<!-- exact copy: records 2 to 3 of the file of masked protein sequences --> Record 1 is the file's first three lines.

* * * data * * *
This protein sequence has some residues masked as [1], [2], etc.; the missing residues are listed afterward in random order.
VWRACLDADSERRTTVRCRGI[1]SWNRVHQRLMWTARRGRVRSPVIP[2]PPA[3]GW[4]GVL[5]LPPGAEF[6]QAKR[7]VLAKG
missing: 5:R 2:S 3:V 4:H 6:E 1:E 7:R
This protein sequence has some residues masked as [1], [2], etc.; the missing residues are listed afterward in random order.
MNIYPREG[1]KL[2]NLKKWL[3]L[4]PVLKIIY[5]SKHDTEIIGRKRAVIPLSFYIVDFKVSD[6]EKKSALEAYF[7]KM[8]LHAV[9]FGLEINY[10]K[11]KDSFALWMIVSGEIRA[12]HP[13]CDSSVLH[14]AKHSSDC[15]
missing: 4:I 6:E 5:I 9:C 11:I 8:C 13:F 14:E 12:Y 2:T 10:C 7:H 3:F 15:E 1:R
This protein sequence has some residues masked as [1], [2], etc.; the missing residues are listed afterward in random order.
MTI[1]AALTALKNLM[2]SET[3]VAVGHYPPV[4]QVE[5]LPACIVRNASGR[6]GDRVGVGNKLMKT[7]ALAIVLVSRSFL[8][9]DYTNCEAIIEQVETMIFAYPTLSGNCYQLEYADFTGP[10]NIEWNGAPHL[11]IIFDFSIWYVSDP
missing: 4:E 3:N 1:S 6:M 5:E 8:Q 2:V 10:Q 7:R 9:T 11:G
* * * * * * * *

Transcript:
This protein sequence has some residues masked as [1], [2], etc.; the missing residues are listed afterward in random order.
MNIYPREG[1]KL[2]NLKKWL[3]L[4]PVLKIIY[5]SKHDTEIIGRKRAVIPLSFYIVDFKVSD[6]EKKSALEAYF[7]KM[8]LHAV[9]FGLEINY[10]K[11]KDSFALWMIVSGEIRA[12]HP[13]CDSSVLH[14]AKHSSDC[15]
missing: 4:I 6:E 5:I 9:C 11:I 8:C 13:F 14:E 12:Y 2:T 10:C 7:H 3:F 15:E 1:R
This protein sequence has some residues masked as [1], [2], etc.; the missing residues are listed afterward in random order.
MTI[1]AALTALKNLM[2]SET[3]VAVGHYPPV[4]QVE[5]LPACIVRNASGR[6]GDRVGVGNKLMKT[7]ALAIVLVSRSFL[8][9]DYTNCEAIIEQVETMIFAYPTLSGNCYQLEYADFTGP[10]NIEWNGAPHL[11]IIFDFSIWYVSDP
missing: 4:E 3:N 1:S 6:M 5:E 8:Q 2:V 10:Q 7:R 9:T 11:G